Pusaka KTS Sdn Bhd are now intent on clearing this area completely. In the original 2009 ‘agreement’ it was in order to grow oil palm. Out of the hundred thousand hectares earmarked for this environmentally destructive project (headed up by the Director of Forests and Deforestation Denier, Len Talif Salleh) a mere 200 acres were offered in the agreement to the local people. Further, they would only be allowed to inherit the small area of land after the first harvest had been taken by KTS! The question the local people would have raised, had they been asked, was what are they supposed to live off during this period of years that they would have to wait after their fruit trees and lands are destroyed before whatever proceeds they may or may not be able to get from the palm oil area after Pusaka KTS have take the first year of profits? There is not the smallest sign that the Government, or its representative Len Talif Salleh, has given this issue the slightest thought, although the agreement does provide for a pitiful payment to the locals if they undertake the soul-destroying work of clearing their ancestral lands for the benefit of the raiding timber company. But, since other communities across the state have gone hungry and been forced to scatter into shanty areas around the coastal cities after such raids on their lands, we can assume that this is the fate that Taib and his henchman have in mind for the people of Baram and Long Terawan as well. BN call this ‘progress and modernisation’. Just some of the licences handed to Putaka KTS in Baram. The red striped area represents licence to log valuable and endangered Belian trees. Faced with a furious and brave series of protests by the community of Long Terawan, Pusaka KTS has taken a step backwards in their opportunistic approach. This year they came back with a revised plan, which appears to be more generous than the miserable compensation Len Talif Salleh was offering two years ago. Half a million ringgit are now being offered to the community up front with a vague project of a total of RM 2 million when all the hundred thousand hectares have been cleared and planted – this time with the controversial crop Acacia. However, again lawyers are warning that the agreement is flawed and riddled with demands that the poor local people cover costs such as the legal expenses! There is little security in the vague provisions of the proposed agreement to guarantee that the community would see a bent penny of the money that they are being tempted with …. unless we imagine that KTS will discover a generous streak in a few years time?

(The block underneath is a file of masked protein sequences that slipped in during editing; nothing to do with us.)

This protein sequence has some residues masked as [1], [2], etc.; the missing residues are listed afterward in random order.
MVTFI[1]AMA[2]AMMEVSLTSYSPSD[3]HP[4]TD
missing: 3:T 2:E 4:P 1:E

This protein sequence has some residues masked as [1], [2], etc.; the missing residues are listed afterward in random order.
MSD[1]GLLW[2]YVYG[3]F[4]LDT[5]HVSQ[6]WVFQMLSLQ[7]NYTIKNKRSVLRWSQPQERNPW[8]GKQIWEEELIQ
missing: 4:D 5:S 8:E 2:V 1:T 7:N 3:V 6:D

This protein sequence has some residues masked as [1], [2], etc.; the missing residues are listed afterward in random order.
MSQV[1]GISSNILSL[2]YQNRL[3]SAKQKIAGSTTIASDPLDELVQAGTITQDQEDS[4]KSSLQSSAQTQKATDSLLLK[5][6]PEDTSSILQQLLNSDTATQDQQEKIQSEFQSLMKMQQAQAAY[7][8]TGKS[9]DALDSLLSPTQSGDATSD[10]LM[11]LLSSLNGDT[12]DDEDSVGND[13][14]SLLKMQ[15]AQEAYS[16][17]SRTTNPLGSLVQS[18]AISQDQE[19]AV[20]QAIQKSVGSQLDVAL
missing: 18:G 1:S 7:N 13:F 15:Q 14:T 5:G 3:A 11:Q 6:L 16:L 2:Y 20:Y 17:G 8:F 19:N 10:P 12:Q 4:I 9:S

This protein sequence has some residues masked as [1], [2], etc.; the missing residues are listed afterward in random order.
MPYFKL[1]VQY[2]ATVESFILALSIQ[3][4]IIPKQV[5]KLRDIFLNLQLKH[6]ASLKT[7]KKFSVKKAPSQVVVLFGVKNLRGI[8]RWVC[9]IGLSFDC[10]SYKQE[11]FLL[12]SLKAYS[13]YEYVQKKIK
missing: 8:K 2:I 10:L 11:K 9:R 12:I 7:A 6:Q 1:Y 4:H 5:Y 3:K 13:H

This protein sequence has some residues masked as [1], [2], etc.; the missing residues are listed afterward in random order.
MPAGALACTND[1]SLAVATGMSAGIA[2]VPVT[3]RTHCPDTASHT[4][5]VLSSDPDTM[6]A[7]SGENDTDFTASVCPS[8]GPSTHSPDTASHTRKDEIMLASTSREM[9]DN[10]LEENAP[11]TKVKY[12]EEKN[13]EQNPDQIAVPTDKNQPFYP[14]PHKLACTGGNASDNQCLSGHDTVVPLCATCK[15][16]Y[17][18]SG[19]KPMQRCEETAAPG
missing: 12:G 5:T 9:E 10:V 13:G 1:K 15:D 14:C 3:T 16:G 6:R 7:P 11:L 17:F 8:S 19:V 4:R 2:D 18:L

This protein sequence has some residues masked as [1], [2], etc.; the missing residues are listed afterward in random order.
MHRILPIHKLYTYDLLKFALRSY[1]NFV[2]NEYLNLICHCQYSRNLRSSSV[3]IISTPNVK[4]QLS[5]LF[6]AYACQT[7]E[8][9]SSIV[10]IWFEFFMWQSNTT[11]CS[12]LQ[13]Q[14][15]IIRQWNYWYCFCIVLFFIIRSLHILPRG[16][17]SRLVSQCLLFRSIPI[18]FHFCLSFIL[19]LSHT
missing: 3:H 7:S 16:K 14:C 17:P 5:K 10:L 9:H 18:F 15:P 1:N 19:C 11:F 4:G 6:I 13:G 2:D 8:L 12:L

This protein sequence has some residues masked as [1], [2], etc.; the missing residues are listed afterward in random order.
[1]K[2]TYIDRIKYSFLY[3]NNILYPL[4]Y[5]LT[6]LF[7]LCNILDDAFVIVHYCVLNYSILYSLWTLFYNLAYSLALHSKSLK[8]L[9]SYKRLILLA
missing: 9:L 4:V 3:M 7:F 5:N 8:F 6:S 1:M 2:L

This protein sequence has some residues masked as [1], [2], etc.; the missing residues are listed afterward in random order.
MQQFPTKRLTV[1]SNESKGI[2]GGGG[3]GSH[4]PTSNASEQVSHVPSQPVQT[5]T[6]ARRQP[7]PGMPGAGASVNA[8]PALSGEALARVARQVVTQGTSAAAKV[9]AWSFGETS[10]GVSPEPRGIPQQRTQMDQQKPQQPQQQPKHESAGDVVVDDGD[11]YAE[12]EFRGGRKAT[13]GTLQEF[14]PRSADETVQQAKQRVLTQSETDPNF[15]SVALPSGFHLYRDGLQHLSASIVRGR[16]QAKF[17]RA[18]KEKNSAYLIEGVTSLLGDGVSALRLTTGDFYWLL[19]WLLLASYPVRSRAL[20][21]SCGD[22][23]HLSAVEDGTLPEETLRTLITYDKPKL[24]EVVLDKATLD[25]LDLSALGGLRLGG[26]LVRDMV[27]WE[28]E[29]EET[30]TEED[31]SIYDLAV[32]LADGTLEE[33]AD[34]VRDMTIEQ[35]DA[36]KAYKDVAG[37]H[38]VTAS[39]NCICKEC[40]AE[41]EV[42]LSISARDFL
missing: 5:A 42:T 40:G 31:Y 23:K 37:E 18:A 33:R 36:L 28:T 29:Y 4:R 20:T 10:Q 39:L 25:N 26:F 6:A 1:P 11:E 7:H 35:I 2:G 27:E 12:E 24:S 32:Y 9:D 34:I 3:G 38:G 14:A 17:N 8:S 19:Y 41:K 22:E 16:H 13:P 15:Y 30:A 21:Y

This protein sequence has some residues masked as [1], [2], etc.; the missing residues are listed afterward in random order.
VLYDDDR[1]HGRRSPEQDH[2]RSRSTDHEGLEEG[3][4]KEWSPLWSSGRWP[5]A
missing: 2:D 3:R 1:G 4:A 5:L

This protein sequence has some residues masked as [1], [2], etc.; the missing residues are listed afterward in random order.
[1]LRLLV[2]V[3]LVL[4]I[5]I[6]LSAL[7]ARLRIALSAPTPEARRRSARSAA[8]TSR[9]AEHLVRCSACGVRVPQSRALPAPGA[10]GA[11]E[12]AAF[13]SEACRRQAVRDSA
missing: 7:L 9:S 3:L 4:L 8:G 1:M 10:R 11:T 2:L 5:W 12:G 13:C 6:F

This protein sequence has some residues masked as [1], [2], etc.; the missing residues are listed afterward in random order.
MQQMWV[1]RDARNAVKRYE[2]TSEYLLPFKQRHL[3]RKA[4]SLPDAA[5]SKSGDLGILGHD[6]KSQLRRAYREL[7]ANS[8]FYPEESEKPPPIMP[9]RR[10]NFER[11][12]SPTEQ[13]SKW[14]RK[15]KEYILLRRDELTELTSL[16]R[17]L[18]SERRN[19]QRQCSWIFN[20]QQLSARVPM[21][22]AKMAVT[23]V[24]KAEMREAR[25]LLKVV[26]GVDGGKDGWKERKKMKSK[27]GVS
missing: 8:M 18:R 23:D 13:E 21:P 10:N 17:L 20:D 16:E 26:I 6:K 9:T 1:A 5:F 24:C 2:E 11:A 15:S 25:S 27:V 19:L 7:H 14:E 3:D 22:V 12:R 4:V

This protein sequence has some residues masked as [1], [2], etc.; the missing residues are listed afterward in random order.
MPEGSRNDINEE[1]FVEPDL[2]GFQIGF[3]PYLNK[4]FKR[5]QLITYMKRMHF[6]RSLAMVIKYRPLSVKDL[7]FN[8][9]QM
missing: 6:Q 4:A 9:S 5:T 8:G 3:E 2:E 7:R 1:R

Enticement – promises of RM 2 million…. but later!
Local campaigner Willie Kajan has told Sarawak Report that once again the BN administration (and doubtless the supposedly objective Director of Forests) is leaning on the Headman to try and force the community to cooperate. He is tryng to tempt them with the promises of RM 2 million, but Willie is warning that the local people will never get to see such money, especially when it is not being offered up front!
Get off our land. One of many police reports signed by the locals
It is clear that the people of Long Terawan are clearly not disposed to trust BN, because while 200 have signed up to Willie’s petition rejecting the deal, the Headman has made little progress in collecting enough signatures to provide a semblance of community agreement. However, with a hundred thousand hectares at stake and their budget of billions of ringgit the loggers who are in business with Taib’s government and Taib’s Forest henchman will not give up easily. “They have already sent in gangsters who have been logging the land on their behalf, agreement or no agreement”, says Willie, whose own land has already been cleared without compensation. “This is what they do, they bring in thugs and pretend it isn’t them”.Logging in Sarawak has nothing to do with due process, the law or indeed the separation of powers. Len Talif Salleh has acted as the civil servant, politician and businessman throughout!
The above commentary refer to this Borneo Post report:
RM5 million gift to four villages
Posted on June 12, 2011, Sunday
ON May 24, the people of four villages — Long Terawan, Long Panai, Long Ukok, and Long Patan — in the upper reaches of the Baram signed a supplemental agreement with PUSAKA KTS (PKTS) Forests Plantation Sdn Bhd that led to an immediate and long-term impact on their lives.
FOR YOU: A community leader receiving a mock cheque from Sarudu.
Through the agreement, the people in these remote villages have gained a windfall of RM5,000,000 (five million ringgit) to be paid to them over five years.